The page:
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I was recently trying to replicate a length extension attack on SHA1. I implemented the registers state and also the new padding implementation (with the whole of the message that I want to extend). And it works, I know the length of the key, so I'm able to get the total length of the message and forge a hash. However, when I try to brute force the length of the key (as it should be unknown), I always end up getting the same hashes for groups of 64 lengths, and not different ones for each. This makes sense for me, as I am padding the (original message + key) and so the length of the padded message should be the same for a certain number of key sizes, right? Does this imply that it is impossible to retrieve the key length? I think there is something wrong in my reasoning... Here is the code that I'm using:

for i in range(0, 200):

        specificLength = len(padSHA1(i * "a" + originalMsg) + "extension")

        forged = sha1ExtensionAttack("extension", registers, specificLength)

        print i, forged, payloadSHA, specificLength

        if forged == payloadSHA:
            print i, len(key)
            assert len(key) == i

            print "[*] Length of key is {}".format(i)
            break

When I run it with a key length of 49 I end up getting a success with a length of 43, which doesn't make much sense. Then, I get the same hash for lengths 43 to 107...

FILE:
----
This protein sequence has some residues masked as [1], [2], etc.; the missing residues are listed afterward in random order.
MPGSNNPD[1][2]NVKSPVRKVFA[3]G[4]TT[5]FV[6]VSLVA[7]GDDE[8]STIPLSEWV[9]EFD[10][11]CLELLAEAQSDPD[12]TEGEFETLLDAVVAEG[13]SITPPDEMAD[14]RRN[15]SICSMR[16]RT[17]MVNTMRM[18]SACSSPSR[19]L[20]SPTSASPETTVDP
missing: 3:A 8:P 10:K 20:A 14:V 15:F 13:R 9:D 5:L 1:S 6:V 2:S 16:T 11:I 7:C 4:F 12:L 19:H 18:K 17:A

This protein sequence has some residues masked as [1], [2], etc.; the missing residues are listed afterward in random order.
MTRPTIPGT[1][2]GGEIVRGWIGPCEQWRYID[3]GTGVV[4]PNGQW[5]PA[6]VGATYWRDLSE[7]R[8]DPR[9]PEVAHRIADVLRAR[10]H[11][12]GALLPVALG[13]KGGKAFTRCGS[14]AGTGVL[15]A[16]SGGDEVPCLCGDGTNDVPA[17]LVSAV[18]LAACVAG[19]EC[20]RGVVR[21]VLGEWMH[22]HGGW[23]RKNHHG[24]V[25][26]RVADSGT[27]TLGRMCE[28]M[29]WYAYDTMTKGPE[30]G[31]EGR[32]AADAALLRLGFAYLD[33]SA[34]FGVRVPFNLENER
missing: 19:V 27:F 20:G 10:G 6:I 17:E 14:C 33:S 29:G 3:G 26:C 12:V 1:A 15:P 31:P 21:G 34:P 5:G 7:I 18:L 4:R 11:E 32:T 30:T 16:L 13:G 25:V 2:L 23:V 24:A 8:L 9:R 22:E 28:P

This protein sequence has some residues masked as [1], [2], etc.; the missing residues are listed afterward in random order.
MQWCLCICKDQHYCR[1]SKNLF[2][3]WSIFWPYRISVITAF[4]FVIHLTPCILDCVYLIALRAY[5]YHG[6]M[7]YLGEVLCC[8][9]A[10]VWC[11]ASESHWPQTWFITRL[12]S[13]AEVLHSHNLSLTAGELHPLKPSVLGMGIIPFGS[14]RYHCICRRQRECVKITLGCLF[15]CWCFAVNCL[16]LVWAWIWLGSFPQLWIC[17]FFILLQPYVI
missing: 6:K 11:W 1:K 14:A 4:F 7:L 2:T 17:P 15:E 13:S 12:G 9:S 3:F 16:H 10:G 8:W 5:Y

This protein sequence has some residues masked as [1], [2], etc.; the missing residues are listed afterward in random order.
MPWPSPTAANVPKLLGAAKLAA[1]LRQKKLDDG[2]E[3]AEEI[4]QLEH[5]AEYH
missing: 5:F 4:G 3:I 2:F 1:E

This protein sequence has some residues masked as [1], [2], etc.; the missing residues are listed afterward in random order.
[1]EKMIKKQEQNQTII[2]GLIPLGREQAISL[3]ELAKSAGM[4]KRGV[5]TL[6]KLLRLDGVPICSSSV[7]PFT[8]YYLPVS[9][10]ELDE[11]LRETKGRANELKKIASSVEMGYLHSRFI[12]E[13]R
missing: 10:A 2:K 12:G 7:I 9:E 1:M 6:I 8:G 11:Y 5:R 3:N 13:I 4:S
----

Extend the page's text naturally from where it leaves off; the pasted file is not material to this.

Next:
I'll be very grateful if anyone explains to me what's wrong with this approach, thank you!

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Yes, the length extension is identical for key sizes that are a multiple of 64 as SHA-1 has an input block size of 512 bits. So you would have to generate the exact same padding for the same message in that case. However, commonly this includes the encoding of the length of the input message of the hash in bits.

The output of a number of blocks of SHA-1 cannot be distinguished from random if the input is sufficiently randomized. This is definitely true if a fully randomized key is used at the start of the hash. So you cannot get any information out of it. This is also true for any MD5, SHA-2 or any other Merkle-Damgård hash without any pre/post-processing to avoid it.

The fact that you can test your attack successfully while the sizes are unknown in advance must therefore mean that you have some kind of oracle to test against. And this oracle simply returns success if you guessed the total message input size correctly, which is the addition of the key size and message size of the keyed hash.

For most protocols you'd know the key size, or consider it known due to the Kerckhoff principle. This is just a configuration parameter after all, it is not part of the security delivered by the key. However, that doesn't mean that you can calculate it from just the output of the hash function.

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  • $\begingroup$ Thanks for the response, does that mean that we don't need to know the length of the key exactly in order to perform the attack? The part I don't understand is why I need to test different sizes of key if it's going to return the same hash for 64 consecutive values... Thanks! $\endgroup$ – Diego Bernal May 26 at 16:04
  • $\begingroup$ Fixed answer w.r.t. the length field. I'm not sure how your code operates, so I cannot create a more targeted answer because of that. $\endgroup$ – Maarten Bodewes May 26 at 16:19

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